Fun activity conducted at the beginning of a training program to alleviate tension, introduce participants to one another, and in general help participants ease into the program.

IMPLEMENTATION

Phase of the ADDIE framework which consists of all the tasks relating to the deployment of the training program. Tasks may include but not be limited to scheduling & coordination, trainer readiness, printing of learning materials, travel, training delivery, etc.

INFORMAL LEARNING

Learning that occurs outside a structured learning program or institutional setting. This occurs naturally in everyday life and on the job through observing others, trial-and-error, as well as talking and collaborating with others.

INSTRUCTIONAL DESIGNER

Professional who applies a systematic methodology based on instructional theory to create learning programs.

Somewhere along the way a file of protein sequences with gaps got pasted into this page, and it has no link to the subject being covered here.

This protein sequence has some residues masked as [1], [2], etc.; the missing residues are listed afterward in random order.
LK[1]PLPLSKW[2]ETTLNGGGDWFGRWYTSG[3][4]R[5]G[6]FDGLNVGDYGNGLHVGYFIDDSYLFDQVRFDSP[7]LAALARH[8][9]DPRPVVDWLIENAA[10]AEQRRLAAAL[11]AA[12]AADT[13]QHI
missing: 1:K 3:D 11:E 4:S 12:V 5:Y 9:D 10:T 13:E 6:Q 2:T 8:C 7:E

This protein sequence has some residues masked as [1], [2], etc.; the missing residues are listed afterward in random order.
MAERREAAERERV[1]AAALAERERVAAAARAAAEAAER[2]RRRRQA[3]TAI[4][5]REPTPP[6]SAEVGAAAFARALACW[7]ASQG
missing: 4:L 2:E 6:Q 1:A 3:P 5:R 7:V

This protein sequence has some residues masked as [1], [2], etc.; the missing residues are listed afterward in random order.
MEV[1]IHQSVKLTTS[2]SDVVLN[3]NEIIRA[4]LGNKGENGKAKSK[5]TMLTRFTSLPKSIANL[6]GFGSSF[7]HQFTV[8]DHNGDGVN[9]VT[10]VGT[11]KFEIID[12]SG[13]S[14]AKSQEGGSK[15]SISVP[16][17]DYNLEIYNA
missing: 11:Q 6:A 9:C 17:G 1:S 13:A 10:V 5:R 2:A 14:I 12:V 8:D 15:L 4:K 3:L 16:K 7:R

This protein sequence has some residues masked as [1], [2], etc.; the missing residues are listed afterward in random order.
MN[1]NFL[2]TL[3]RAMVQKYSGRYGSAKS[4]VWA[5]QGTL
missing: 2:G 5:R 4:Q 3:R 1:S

INSTRUCTIONAL SYSTEMS DESIGN (ISD)

A systems approach to analyzing, designing, developing, implementing, and evaluating any instructional/learning experience.

JOB AID

Learning tools, whether documents, videos, checklist that provide guidance relating to when and how to carry out specific tasks that may not be performed regularly or that are complex in nature. Job aids are very helpful on-the-job especially in minimizing errors and slowing down productivity.

KIRKPATRICK, DONALD

Donald Kirkpatrick was a Professor Emeritus at the University of Wisconsin. He is best known for his highly influential ‘four level’ model for training evaluation, which was the subject of his Ph.D. dissertation in 1954. The four levels of evaluation are: reaction, learning, behavior and results.

KNOWLES, MALCOLM

An American Adult Educator and considered the father of adult learning theory. He defined six assumptions about adult learning and published The Adult Learner: A Neglected Species in 1973.  These assumptions include:  the need to know (the why), foundation (experience), self-concept (self-directed), readiness (relevance), orientation (problem-centered) and motivation (intrinsic).

LEARNING CONTENT MANAGEMENT SYSTEM (LCMS)

An LCMS is a central software platform for multiple users to access, develop, manage and publish educational content.